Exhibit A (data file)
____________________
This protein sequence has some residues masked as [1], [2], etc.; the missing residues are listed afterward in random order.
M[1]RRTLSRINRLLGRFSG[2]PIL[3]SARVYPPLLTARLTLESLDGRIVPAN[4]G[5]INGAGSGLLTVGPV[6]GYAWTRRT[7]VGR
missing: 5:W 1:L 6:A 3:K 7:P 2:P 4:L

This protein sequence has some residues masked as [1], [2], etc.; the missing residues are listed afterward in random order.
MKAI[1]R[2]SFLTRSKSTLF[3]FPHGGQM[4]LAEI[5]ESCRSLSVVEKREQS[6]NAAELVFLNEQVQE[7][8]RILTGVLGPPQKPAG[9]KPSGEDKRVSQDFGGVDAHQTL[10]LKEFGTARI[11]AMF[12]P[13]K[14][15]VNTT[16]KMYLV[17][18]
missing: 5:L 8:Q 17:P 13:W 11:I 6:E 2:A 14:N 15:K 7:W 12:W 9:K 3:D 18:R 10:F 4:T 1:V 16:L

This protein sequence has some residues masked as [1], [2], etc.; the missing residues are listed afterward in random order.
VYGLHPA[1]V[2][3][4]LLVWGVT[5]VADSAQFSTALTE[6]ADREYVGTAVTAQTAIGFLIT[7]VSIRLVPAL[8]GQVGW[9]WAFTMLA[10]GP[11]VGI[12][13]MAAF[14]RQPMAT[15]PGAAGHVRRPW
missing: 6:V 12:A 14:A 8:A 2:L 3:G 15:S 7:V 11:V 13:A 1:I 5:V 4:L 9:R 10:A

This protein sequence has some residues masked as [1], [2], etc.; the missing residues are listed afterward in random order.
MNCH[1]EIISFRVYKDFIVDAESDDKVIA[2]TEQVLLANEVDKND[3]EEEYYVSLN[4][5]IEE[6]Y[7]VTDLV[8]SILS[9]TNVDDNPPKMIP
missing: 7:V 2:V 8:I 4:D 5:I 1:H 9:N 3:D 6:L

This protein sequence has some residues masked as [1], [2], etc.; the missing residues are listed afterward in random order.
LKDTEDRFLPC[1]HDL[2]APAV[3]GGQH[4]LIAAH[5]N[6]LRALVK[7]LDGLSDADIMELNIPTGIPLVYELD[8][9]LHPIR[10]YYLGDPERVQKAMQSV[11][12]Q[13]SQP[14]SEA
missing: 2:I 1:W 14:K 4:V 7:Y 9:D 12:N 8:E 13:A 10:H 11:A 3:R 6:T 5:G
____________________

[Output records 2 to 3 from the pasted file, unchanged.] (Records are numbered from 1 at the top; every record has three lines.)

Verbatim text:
This protein sequence has some residues masked as [1], [2], etc.; the missing residues are listed afterward in random order.
MKAI[1]R[2]SFLTRSKSTLF[3]FPHGGQM[4]LAEI[5]ESCRSLSVVEKREQS[6]NAAELVFLNEQVQE[7][8]RILTGVLGPPQKPAG[9]KPSGEDKRVSQDFGGVDAHQTL[10]LKEFGTARI[11]AMF[12]P[13]K[14][15]VNTT[16]KMYLV[17][18]
missing: 5:L 8:Q 17:P 13:W 11:I 6:E 2:A 14:N 15:K 7:W 12:W 9:K 3:D 18:R 10:F 4:T 1:V 16:L

This protein sequence has some residues masked as [1], [2], etc.; the missing residues are listed afterward in random order.
VYGLHPA[1]V[2][3][4]LLVWGVT[5]VADSAQFSTALTE[6]ADREYVGTAVTAQTAIGFLIT[7]VSIRLVPAL[8]GQVGW[9]WAFTMLA[10]GP[11]VGI[12][13]MAAF[14]RQPMAT[15]PGAAGHVRRPW
missing: 6:V 12:A 14:A 8:A 2:L 3:G 15:S 7:V 11:V 13:A 1:I 5:V 4:L 9:R 10:A